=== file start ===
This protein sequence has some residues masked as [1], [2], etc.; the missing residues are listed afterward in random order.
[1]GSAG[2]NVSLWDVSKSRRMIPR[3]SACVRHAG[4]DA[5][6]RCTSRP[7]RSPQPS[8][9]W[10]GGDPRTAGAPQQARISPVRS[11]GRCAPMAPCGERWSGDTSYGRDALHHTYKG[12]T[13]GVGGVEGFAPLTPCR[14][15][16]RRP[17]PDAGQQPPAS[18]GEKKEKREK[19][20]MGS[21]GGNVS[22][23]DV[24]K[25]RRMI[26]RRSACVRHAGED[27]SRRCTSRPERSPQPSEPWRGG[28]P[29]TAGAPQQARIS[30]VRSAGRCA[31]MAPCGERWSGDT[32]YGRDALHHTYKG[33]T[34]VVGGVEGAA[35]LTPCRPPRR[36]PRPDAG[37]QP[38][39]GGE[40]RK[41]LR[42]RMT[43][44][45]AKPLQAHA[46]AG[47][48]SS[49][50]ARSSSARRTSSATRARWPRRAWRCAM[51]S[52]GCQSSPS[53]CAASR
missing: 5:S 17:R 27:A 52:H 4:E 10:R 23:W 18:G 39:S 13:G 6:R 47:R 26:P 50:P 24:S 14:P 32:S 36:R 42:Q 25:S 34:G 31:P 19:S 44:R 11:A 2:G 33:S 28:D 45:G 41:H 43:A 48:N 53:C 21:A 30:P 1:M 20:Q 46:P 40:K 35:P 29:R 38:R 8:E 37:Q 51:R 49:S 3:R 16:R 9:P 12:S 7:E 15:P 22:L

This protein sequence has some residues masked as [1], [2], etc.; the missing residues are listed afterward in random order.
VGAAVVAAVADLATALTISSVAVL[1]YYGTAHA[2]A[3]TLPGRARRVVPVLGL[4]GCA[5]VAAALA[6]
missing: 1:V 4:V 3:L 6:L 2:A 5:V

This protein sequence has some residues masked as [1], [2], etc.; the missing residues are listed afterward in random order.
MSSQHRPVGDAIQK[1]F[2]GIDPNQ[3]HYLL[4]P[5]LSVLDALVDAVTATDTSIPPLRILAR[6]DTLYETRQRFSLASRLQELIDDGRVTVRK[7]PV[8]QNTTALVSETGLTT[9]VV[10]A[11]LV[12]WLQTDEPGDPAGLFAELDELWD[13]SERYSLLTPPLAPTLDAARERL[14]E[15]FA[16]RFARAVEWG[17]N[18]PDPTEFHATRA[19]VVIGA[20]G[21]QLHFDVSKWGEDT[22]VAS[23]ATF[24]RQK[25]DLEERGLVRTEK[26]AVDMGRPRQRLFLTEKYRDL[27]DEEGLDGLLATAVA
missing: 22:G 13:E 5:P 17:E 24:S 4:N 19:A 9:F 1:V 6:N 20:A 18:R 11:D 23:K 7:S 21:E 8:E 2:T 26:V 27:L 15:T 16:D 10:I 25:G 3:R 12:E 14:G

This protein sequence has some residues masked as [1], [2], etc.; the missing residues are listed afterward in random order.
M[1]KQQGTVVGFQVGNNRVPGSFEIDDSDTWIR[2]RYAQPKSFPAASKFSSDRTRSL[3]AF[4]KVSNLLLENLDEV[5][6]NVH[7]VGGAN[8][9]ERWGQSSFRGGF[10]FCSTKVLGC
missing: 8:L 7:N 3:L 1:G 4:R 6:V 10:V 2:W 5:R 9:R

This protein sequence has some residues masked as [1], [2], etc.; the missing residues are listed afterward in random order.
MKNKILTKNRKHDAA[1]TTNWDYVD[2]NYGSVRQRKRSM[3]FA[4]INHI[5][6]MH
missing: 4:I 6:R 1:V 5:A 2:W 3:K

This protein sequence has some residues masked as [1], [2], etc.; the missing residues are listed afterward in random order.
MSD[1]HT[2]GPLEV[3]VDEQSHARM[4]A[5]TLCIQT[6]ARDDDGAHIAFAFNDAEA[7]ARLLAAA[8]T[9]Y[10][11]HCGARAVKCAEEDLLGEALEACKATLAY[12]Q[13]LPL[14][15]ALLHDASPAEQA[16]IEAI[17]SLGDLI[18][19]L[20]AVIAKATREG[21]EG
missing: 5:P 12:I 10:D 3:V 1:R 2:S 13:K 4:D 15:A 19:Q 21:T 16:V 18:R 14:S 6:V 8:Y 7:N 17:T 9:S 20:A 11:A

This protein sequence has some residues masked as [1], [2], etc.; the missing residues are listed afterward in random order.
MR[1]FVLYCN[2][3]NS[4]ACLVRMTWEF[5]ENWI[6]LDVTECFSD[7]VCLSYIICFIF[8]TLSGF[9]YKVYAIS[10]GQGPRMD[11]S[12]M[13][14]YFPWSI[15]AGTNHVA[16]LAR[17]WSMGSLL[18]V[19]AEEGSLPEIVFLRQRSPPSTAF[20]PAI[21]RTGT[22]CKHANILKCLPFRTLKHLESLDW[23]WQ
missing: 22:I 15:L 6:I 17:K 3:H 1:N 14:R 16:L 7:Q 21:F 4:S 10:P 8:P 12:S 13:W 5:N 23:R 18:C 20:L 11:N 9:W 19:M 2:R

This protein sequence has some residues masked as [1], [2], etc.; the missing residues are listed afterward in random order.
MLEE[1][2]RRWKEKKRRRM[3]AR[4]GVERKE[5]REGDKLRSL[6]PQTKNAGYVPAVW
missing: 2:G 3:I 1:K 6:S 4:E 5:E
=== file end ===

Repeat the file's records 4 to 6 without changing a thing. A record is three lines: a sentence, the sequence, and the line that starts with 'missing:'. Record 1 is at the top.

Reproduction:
This protein sequence has some residues masked as [1], [2], etc.; the missing residues are listed afterward in random order.
M[1]KQQGTVVGFQVGNNRVPGSFEIDDSDTWIR[2]RYAQPKSFPAASKFSSDRTRSL[3]AF[4]KVSNLLLENLDEV[5][6]NVH[7]VGGAN[8][9]ERWGQSSFRGGF[10]FCSTKVLGC
missing: 8:L 7:N 3:L 1:G 4:R 6:V 10:V 2:W 5:R 9:R

This protein sequence has some residues masked as [1], [2], etc.; the missing residues are listed afterward in random order.
MKNKILTKNRKHDAA[1]TTNWDYVD[2]NYGSVRQRKRSM[3]FA[4]INHI[5][6]MH
missing: 4:I 6:R 1:V 5:A 2:W 3:K

This protein sequence has some residues masked as [1], [2], etc.; the missing residues are listed afterward in random order.
MSD[1]HT[2]GPLEV[3]VDEQSHARM[4]A[5]TLCIQT[6]ARDDDGAHIAFAFNDAEA[7]ARLLAAA[8]T[9]Y[10][11]HCGARAVKCAEEDLLGEALEACKATLAY[12]Q[13]LPL[14][15]ALLHDASPAEQA[16]IEAI[17]SLGDLI[18][19]L[20]AVIAKATREG[21]EG
missing: 5:P 12:I 10:D 3:V 1:R 2:S 13:K 4:D 15:A 19:Q 21:T 16:V 18:R 14:S 6:V 8:Y 7:N 17:T 9:S 20:A 11:A